A hallmark of substance use disorder and treatment is that there is no one recovery journey—everyone experiences different roadblocks and successes on different timelines, and almost always requires a unique combination of support services along the way.
For National Recovery Month, we spoke with several of our clients and staff members in recovery themselves to learn more about their process, progress, positive experiences and the hope they feel on their recovery journeys. While most preferred to remain anonymous, Jesse Chaison, was comfortable reflecting on his path from Spectrum client to outpatient clinician, co-host of NERC’s Airing Addiction podcast and recent master’s graduate.
How has your perspective changed since you began your recovery journey?
“Rome wasn’t built in a day, and neither is recovery,” said Jesse. “Patience is difficult, especially at the beginning, but delayed gratification is extremely helpful to those of us in recovery. Everyday do at least one thing to better yourself: attend a meeting, talk to someone in recovery, listen to a podcast, go to the gym.”
Other clients echoed a similar sentiment, noting the importance of recognizing one has another chance, setting and accomplishing goals, and focusing on the day rather than yesterday or tomorrow. Others noted that they truly feel the individual attention they’ve received here and how that has helped them feel better supported.
Jesse added, “Focusing on the present is important…small steps equal big changes. If you’re in the past or future, you’re in fear and anxiety. Appreciate present activities and not living life in anticipation of ‘the next thing’ or ‘when I get there, I’ll be happy.’’’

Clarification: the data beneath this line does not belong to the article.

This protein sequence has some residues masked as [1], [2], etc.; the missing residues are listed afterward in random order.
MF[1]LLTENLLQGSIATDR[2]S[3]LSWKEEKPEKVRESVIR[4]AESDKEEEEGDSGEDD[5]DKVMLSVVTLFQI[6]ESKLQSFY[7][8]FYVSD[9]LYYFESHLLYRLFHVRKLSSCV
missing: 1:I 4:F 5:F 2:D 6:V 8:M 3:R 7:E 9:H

What does hope mean to you, and how does hope factor into your recovery?
As we explored in last week’s blog, hope helps people persevere through difficult times, giving them confidence in the idea that things will get better, thus making it a significant concept for those in recovery from substance use disorder.
“Hope is found by identifying something to live for, a goal to work toward, a compass in both good and bad times,” said Jesse. “What’s your compass?”
Other clients noted that hope helps them believe that there is a light at the end of the tunnel, that anything is possible. It also helps them stay sober and pay attention to themselves.
What’s the most valuable lesson or experience you’ve had? What do you look forward to?
The importance of patience and speaking with someone about what one is experiencing or struggling with rather than keeping it bottled up were among the most valuable lessons our clients have learned.
For staff, client successes are the most anticipated and celebrated element of recovery. Seeing patients continue to change their lives and watching them graduate and maintain their recovery after completing treatment is what drives the Spectrum team. Topmost among the most valuable lessons our staff have learned was knowing when to listen.
Milestones are something many in recovery look forward to achieving and celebrating. Jesse shared, “My sober anniversary is a time of reflection. Some years I intentionally schedule something meaningful on this date. Sometimes it’s not intentional but it happens naturally. On my most recent anniversary, I was able to make a large amend to a high school friend whom I had not seen in eighteen years. This was one of those special events that I am grateful to experience in recovery.” These experiences and growth throughout the recovery journey help emphasize one’s successes and reinforce the will and desire to stay the course.
If you or a loved one is struggling with alcohol addiction or a substance use disorder, call Spectrum Health Systems today at 1-877-MyRehab.